How to Establish Small Business Credit
Small business owners may want to establish and improve business credit scores before they actually need to borrow money. Many business advisors recommend separating business from personal credit, and monitoring the business’s credit scores to ensure accuracy while taking steps to bolster the scores if needed. Consider taking these steps to ensure the business is in the best position to qualify for credit.
Verifiable Contact Information
Running a business using only a cell phone number and operating out of a home office may not give the impression of a stable and thriving business. Consider having a listed local or toll-free landline, commercial address, and visible online presence. The easier it is for lenders to verify how to contact the company, the more comfortable they may be when evaluating creditworthiness.
Business Banking Accounts
Financial advisors typically recommend splitting the business bank accounts from the owner’s personal bank accounts. Lenders may ask to talk with the business banker, and developing a positive business banking track record can be influential when applying for credit.
Separate Business Entity
Setting up the business as a separate entity from the individual who owns the company allows the business to create its own credit and payment history. While a lender may still evaluate an owner’s credit score and history to assess the borrower’s character, the business may still be considered as a separate entity and be judged on its own merits. Businesses that are set up as their own separate entities are also often judged as less risky. Owners may also be less likely to comingle the business and personal accounts when they are treating the business as separate from their personal financial matters.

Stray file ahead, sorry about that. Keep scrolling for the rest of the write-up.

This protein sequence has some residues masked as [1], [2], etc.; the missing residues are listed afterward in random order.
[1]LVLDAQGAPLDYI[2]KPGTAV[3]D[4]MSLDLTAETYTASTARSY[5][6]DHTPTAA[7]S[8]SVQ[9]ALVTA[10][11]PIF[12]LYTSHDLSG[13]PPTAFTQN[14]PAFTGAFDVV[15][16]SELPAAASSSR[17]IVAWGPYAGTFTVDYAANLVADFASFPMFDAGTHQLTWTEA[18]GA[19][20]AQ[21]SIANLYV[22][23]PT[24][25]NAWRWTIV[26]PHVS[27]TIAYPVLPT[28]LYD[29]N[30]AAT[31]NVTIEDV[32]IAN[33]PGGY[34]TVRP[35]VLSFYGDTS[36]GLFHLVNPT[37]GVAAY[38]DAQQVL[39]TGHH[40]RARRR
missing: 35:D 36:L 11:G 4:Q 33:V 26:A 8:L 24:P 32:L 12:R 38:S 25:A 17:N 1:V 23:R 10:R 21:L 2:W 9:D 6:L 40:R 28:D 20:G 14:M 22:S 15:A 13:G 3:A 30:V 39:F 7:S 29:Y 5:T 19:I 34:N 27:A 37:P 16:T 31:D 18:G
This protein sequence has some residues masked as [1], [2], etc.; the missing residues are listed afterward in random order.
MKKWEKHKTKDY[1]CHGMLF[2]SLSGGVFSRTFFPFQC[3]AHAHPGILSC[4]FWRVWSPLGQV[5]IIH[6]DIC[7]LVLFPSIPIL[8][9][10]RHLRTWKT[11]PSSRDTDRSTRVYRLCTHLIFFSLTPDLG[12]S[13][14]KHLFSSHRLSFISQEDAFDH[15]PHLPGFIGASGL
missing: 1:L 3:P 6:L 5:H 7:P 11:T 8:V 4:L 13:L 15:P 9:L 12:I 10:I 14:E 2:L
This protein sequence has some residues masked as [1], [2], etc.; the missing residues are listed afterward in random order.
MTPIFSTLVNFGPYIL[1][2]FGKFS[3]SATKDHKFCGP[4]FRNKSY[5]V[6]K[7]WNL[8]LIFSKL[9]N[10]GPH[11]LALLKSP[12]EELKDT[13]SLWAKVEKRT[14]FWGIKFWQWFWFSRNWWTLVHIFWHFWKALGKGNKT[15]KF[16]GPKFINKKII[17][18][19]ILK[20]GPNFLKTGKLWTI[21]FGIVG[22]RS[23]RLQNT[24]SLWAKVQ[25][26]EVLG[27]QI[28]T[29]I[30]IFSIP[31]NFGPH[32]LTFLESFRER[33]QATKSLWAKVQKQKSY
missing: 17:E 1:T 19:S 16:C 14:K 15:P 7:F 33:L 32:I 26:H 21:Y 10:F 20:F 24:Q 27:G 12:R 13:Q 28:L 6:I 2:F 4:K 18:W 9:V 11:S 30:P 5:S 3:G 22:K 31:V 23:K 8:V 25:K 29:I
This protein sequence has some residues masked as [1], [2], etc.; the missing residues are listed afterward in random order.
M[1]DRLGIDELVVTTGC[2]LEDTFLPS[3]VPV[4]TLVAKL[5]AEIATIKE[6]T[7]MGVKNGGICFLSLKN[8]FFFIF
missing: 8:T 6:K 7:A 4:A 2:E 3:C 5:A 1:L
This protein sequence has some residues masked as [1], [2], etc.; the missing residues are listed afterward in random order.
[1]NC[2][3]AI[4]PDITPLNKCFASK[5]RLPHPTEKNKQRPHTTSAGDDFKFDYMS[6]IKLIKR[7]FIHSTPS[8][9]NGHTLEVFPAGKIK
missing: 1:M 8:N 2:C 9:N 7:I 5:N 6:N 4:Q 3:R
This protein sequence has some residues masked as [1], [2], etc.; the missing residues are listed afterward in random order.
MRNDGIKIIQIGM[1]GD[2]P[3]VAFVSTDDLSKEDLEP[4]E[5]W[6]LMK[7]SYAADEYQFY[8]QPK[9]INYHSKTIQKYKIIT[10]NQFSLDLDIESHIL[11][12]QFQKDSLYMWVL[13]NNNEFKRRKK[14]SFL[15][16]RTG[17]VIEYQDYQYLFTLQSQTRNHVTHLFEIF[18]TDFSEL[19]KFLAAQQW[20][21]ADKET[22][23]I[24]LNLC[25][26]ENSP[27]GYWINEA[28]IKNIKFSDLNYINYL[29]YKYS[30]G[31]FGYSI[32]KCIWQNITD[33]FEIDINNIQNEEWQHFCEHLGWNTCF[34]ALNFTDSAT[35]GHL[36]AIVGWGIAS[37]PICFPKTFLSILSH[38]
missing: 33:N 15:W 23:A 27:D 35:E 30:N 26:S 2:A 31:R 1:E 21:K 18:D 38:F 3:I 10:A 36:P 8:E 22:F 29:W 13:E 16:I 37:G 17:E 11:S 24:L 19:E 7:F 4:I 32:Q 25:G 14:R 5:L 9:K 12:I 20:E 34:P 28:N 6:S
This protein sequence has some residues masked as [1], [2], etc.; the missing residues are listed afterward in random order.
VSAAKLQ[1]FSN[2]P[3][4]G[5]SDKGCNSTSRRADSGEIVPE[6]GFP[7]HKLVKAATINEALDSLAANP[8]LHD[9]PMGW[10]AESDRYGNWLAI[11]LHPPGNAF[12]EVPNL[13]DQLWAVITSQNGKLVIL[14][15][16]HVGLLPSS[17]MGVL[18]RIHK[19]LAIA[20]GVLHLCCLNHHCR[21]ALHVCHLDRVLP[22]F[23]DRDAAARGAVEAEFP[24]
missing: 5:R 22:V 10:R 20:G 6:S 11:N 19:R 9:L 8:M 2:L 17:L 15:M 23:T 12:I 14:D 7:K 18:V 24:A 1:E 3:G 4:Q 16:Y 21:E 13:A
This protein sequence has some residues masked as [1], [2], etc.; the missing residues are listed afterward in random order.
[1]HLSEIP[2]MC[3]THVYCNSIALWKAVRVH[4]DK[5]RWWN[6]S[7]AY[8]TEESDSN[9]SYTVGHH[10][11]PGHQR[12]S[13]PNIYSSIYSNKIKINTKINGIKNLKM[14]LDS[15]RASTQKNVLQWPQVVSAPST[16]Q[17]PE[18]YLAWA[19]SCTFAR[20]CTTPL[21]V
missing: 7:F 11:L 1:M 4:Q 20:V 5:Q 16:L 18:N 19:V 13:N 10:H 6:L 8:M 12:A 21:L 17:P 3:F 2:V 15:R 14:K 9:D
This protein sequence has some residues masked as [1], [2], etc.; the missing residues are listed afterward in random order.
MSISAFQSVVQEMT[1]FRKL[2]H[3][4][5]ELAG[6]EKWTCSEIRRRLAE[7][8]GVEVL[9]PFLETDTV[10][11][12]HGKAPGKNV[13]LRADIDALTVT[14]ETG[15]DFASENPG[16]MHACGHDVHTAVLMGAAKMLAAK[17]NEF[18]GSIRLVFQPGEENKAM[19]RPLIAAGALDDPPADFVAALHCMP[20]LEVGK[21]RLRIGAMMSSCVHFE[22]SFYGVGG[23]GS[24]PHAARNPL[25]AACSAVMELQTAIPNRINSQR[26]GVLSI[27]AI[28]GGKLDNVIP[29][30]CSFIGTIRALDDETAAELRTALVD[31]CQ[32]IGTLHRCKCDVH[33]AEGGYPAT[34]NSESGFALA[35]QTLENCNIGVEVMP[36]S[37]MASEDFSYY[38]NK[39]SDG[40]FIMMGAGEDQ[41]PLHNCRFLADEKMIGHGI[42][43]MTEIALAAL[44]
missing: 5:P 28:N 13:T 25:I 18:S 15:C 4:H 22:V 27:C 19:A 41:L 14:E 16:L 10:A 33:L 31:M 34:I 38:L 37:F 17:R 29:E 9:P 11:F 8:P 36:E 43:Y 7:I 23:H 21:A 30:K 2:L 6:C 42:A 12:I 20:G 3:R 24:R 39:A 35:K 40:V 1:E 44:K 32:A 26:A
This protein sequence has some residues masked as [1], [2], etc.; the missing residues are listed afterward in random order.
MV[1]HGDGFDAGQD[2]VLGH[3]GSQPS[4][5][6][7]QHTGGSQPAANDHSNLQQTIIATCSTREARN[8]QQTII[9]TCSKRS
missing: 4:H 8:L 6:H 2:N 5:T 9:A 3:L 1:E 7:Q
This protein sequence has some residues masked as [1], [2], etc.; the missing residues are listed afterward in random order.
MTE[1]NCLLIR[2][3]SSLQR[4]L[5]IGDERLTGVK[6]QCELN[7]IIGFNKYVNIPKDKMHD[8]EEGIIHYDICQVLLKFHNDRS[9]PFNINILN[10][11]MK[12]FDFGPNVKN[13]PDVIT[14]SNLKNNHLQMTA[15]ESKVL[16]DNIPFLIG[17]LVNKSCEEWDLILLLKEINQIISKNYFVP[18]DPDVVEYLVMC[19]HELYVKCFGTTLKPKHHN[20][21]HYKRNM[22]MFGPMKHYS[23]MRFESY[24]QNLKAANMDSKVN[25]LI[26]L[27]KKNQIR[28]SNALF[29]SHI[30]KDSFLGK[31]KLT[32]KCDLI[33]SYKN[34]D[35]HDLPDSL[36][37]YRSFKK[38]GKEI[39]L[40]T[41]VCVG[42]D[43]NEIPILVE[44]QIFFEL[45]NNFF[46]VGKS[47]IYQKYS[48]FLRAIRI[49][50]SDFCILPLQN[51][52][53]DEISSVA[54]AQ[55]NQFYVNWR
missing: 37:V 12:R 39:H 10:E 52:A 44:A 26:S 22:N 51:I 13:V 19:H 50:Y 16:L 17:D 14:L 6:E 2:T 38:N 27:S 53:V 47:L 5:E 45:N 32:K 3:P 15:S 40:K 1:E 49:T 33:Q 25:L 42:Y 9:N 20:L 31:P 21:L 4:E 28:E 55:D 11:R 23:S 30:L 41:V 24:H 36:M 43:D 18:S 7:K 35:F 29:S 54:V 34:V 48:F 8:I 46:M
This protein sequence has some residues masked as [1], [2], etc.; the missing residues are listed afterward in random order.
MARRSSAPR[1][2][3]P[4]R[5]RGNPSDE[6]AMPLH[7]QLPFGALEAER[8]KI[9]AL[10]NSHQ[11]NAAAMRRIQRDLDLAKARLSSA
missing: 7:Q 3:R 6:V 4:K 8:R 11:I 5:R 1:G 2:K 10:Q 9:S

Dun & Bradstreet Records
Many lenders use the nine-digit D-U-N-S® Number, supplied by Dun & Bradstreet (D&B), as a business identifier. They may also pull business credit reports from D&B when evaluating credit applications. Ensuring that the company is set up with D&B, reviewing any credit reports and correcting misinformation before applying for credit, can facilitate a lender’s review in the future.
Prepare to Apply for Credit Before Its Needed
Even though the business does not currently need financing, it can still be important to build a positive track record by establishing vendor accounts, making timely payments, and correcting public and credit bureau records. The business may have more credit options in the future, at lower costs and more favorable terms, if efforts are made to create a clean business credit history before financing is needed.